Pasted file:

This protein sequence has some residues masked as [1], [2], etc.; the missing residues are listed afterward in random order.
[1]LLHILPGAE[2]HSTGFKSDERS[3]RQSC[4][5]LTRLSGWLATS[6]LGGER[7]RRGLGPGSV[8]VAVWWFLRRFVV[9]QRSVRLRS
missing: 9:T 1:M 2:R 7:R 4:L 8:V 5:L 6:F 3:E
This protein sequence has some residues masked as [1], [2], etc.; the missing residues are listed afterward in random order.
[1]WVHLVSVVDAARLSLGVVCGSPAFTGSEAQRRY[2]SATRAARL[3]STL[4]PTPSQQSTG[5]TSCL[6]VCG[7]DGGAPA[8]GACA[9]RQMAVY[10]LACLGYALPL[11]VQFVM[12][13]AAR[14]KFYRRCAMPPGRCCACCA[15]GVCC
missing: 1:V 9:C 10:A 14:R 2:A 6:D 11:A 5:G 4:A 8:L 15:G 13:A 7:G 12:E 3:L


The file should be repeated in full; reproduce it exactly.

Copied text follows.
This protein sequence has some residues masked as [1], [2], etc.; the missing residues are listed afterward in random order.
[1]LLHILPGAE[2]HSTGFKSDERS[3]RQSC[4][5]LTRLSGWLATS[6]LGGER[7]RRGLGPGSV[8]VAVWWFLRRFVV[9]QRSVRLRS
missing: 9:T 1:M 2:R 7:R 4:L 8:V 5:L 6:F 3:E
This protein sequence has some residues masked as [1], [2], etc.; the missing residues are listed afterward in random order.
[1]WVHLVSVVDAARLSLGVVCGSPAFTGSEAQRRY[2]SATRAARL[3]STL[4]PTPSQQSTG[5]TSCL[6]VCG[7]DGGAPA[8]GACA[9]RQMAVY[10]LACLGYALPL[11]VQFVM[12][13]AAR[14]KFYRRCAMPPGRCCACCA[15]GVCC
missing: 1:V 9:C 10:A 14:R 2:A 6:D 11:A 5:G 4:A 8:L 15:G 13:A 7:G 12:E 3:L